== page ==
Prime Minister Benjamin Netanyahu reiterated that Israel will not tolerate a nuclear-armed Iran
Prime Minister Benjamin Netanyahu, pictured on March 5, reiterated that Israel will not tolerate a nuclear-armed Iran, after returning from White House talks centred on Tehran's nuclear programme. © Chris Kleponis - AFP/File
Prime Minister Benjamin Netanyahu reiterated that Israel will not tolerate a nuclear-armed Iran
AFP
Last updated: March 8, 2012

Netanyahu reiterates objection to Iran nuclear arms

Prime Minister Benjamin Netanyahu reiterated on Thursday that Israel will not tolerate a nuclear-armed Iran, after returning from White House talks centred on Tehran's nuclear programme.

"We cannot accept that Iran has nuclear weapons because that would represent a danger to the existence of our country," the premier said in an interview on private Channel 10 television.

"We have the right, but also the duty to defend ourselves."

Western powers and Israel believe that Tehran's nuclear programme is aimed at acquiring an atomic bomb, but Iran insists its activities are peaceful.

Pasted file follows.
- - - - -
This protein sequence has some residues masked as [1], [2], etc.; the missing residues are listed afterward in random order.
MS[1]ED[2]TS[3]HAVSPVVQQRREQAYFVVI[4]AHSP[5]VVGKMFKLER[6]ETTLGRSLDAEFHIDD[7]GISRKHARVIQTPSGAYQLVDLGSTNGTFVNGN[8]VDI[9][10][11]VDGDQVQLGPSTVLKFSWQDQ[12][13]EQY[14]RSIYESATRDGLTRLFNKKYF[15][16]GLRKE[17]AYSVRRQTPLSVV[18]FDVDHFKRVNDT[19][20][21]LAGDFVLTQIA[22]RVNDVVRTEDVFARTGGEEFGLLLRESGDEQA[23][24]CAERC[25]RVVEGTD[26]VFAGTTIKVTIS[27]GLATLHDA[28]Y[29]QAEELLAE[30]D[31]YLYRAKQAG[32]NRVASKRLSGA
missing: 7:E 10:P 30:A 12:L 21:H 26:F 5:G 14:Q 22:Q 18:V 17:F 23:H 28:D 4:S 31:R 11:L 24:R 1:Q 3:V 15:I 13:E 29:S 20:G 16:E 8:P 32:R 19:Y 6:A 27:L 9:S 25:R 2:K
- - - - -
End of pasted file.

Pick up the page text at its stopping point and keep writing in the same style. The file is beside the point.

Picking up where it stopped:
Asked if he were prepared to let international sanctions against Iran work before attacking Iran, he replied: "I don't operate with a stop watch in my hand."

"We would be very happy if everything were resolved in a peaceful fashion, if Iran renounced its nuclear programme, dismantled its installations, especially in Qoms, and stopped enriching uranium," he said.

"If the sanctions work, all the better, but we don't know."

Netanyahu, who met with President Barack Obama on Monday and Secretary of State Hillary Clinton on Tuesday, put the world on notice that his patience was wearing thin and that, if necessary, he would launch unilateral strikes.

Obama, who assured Netanyahu that he has Israel's "back", stressed that he sees a window for diplomacy with Iran, despite much speculation that Israel could soon mount a risky go-it-alone military operation.

The Obama administration says it does not believe Iran has taken a decision to develop a nuclear weapon, or that the time is right for military action, preferring to give biting new sanctions time to work.

But Israel claims the Islamic Republic may be on the cusp of "breakout" capability -- when it could quickly build a nuclear weapon.

Commenting on the divergence of views, Netanyahu acknowledged that there was a "fundamental difference" in the two country's approach.

"The United States is a big country, far away from Iran; we are a small country very close to them."

Referring to the speculation that Israel might act without US approval, Netanyahu recalled that it had done so before in a 1981 attack on an Iraqi nuclear facility.

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